We drive a BMW from several hundred metres away | CAR Magazine

We drive a BMW from several hundred metres away

Published: 23 January 2024 Updated: 23 January 2024

► Trying out the BMW remote parking concept
► Could allow a valet to tuck your car up safely from another city
► About three years from production

Remember that BMW 7 Series in Tomorrow Never Dies? The one that Pierce Brosnan’s James Bond drove remotely using a – for the time – high-tech mobile phone?

Reality didn’t catch up as fast as it has for some other futuristic movie innovations (we gawped at huge-screen video calling once) but we have finally had the chance to drive a BMW iX while being nowhere near the driver’s seat.

Before you get your hopes up, though, our experience was somewhat more pedestrian than Bond’s high-speed chase through a multi-storey car park.

Our drive did, however, also take place in a parking lot, but we were outside CES in Las Vegas and, instead of crouching down in the rear seats while evading gunfire, we were in what looked a lot like a high-end gaming rig with several large screens in front of us.

Almost self-parking

We were trying out a system that is very much in concept phase at the moment, which is hoped to help in situations such as valet parking. The autonomous car of the future might well be able to park itself in a standard spot in a conventionally shaped lot, but any driver knows that this is not how most car parks work. If your event parking is in a field nearby the exclusive country house your evening ball is taking place in, your car isn’t going to be able to rely on reading the signs and road markings for example.

This system, therefore, is designed to provide backup when there are oddities that need to be navigated. It’s been jointly developed with Valeo, the automotive tech company that specialises in areas such as electrification, on-board tech, lighting and, of course, assistance systems.

This isn’t the first time we’ve tried out one of BMW’s futuristic systems – we had a go at driving a BMW M4 around track using a VR headset for example.

The car in question here was an electric iX SUV, although it was hard to make out given the camouflage wrap it was sporting. And the fact that it was the other side of a relatively large parking lot outside the CES show halls in Vegas.

We were sitting in something that bore no resemblance to the interior of a BMW, though. Instead it felt more like a high-end gaming rig that belonged on a non-automotive stand somewhere inside the tech show. All that was missing was the four-point harness on the figure-hugging bucket-style race seat.

The BMW rig felt more suited to a racing sim than low-speed manoeuvres.

To go with this was a small racing wheel, two pedals and five large displays – three in place of the windscreen and two either side of the wheel. Given the 6mpg (10km/h) top speed of the car out in the lot, this felt a little bit much. It could just be that the tech geeks behind the development couldn’t resist going overboard on the hardware though.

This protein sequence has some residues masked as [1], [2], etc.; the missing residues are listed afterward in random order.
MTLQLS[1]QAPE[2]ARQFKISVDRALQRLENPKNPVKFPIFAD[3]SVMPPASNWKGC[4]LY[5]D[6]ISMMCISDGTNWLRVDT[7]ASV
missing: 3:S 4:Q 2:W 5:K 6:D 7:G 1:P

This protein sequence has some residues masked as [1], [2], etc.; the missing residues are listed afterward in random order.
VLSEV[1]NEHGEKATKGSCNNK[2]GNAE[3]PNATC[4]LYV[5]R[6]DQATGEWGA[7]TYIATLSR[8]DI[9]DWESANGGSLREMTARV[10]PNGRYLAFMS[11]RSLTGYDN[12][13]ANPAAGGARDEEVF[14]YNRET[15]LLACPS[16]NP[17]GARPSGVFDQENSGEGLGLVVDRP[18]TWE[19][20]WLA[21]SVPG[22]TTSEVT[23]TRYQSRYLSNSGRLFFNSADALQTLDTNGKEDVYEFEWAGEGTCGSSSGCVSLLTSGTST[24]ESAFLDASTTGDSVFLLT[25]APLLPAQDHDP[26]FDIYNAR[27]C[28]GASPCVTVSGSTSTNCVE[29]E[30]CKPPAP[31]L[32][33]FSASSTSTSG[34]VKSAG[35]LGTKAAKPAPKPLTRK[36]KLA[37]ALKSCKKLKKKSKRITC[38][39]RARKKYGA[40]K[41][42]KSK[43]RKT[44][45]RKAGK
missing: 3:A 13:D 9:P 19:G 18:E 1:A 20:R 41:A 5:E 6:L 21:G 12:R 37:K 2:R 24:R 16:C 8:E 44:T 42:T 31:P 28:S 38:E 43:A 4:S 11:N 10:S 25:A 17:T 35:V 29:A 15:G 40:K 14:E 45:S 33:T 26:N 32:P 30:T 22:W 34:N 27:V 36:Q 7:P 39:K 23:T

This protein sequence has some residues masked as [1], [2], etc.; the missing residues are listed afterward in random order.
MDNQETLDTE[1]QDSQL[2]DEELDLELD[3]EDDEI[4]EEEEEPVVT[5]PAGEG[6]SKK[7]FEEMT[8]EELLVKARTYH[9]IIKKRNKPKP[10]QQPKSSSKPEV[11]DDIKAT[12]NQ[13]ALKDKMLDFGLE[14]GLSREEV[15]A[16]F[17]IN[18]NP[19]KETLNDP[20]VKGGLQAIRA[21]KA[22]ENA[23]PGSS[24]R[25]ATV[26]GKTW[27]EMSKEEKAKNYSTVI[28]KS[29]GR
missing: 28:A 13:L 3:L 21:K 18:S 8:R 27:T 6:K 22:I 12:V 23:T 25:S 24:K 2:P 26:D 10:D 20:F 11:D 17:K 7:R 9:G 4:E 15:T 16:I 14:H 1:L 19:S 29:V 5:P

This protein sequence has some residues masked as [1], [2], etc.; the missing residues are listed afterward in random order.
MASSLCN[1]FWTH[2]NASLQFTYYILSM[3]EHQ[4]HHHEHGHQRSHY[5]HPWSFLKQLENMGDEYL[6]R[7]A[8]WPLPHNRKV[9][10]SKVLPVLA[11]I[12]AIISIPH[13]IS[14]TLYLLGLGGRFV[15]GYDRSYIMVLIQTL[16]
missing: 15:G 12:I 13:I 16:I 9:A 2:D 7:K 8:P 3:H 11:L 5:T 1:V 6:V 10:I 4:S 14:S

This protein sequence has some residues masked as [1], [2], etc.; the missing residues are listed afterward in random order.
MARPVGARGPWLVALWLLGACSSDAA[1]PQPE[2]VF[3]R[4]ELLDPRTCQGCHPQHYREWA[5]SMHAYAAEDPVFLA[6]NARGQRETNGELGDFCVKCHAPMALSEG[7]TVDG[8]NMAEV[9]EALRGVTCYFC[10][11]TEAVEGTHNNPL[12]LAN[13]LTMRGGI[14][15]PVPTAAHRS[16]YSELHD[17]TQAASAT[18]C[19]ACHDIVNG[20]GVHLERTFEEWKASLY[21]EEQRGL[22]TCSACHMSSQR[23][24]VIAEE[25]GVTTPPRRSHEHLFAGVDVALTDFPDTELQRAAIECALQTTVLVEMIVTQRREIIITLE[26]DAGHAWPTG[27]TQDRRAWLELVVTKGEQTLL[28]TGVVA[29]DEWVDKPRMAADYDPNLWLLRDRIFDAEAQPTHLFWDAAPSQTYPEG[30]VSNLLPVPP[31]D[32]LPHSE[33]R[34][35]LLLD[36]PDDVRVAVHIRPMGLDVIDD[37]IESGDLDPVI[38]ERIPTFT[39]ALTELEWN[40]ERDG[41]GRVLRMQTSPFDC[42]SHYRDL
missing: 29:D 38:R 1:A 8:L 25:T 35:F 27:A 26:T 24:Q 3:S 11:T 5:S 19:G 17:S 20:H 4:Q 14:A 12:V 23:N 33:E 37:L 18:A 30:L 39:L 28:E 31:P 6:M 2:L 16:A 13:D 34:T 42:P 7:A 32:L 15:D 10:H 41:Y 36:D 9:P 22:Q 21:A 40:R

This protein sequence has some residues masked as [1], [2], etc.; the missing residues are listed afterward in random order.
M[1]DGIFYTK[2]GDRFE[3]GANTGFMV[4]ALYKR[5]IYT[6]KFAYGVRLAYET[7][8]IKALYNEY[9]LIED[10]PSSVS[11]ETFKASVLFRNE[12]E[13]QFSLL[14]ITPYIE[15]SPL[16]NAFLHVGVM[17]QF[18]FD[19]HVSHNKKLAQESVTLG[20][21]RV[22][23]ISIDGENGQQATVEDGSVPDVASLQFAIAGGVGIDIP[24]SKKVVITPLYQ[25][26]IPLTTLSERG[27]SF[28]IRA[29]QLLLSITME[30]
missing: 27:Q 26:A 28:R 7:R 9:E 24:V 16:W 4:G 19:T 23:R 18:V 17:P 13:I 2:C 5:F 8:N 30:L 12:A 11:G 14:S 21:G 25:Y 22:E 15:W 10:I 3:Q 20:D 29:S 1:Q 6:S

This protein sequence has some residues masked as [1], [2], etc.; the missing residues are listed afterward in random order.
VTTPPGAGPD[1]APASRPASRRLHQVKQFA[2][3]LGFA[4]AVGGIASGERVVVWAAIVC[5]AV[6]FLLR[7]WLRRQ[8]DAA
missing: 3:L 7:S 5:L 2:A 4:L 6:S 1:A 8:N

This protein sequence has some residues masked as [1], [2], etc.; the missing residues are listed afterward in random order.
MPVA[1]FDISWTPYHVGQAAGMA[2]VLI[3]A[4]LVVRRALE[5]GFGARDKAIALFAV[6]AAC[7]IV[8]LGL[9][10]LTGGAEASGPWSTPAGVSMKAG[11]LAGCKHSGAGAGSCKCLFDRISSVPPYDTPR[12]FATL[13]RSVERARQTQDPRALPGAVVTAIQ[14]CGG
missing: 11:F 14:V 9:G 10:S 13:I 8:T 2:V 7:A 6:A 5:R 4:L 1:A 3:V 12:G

On the move

Despite that severely limited top speed, the sensation of driving felt a lot more urgent. Whether it was the digital display or just the fact that we felt like we were sitting in something more set up to hurtle around a virtual Nürburgring, we routinely felt like we were travelling faster than the readout said.

This meant we felt minded to ease off, probably to BMW’s relief, more often than not. The odd sensation was compounded when we glanced up to look at the real car travelling at no more than a crawling pace around the car park.

The chances of crashing were made even more remote by the many systems on board the BMW that leapt in to keep you from even getting close to the road furniture. It’s so cautious that you won’t get anywhere close to a nearby bush or bollard before it brings everything to a halt.

Everything feels faster on the screen than it really is.

It will also bring everything to a standstill if it loses the wireless connection, which happened a couple of times. Granted, you might have a little more control over the wireless network in an isolated car park than you do sitting just outside CES in Vegas.

BMW and Valeo have tweaked the driving sensation, so it feels, frankly, nothing like piloting an iX. It uses a one-pedal system, so you only have to lift your foot off the accelerator and it will, once again, come to a complete stop.

As all this suggests, there is little chance of your valet parking attendant going berserk with your car when you drop the keys off with them – even if they try their hardest, they are unlikely to come to any grief.

If something bad did happen, then it could well be that they are nowhere near to suffer the consequences or sort the problem out. This is designed so that the driver could be anywhere, even in a totally different location tucked away in a little booth, playing parking attendant.

This isn’t going to happen any time soon, though, as we are at least three years away from this becoming something that could make it into a production car. Whether it becomes more or less cautious in that time remains to be seen, but it is unlikely to get faster and more reckless.

Should the BMW remote parking system make it to the US market, expect someone to come up with an adjoining system that allows you to tip your parker. Even if they are several states away, they won’t want to miss out on that part of the process.

By Tom Webster

Vans editor across CAR and our sister brand Parkers.co.uk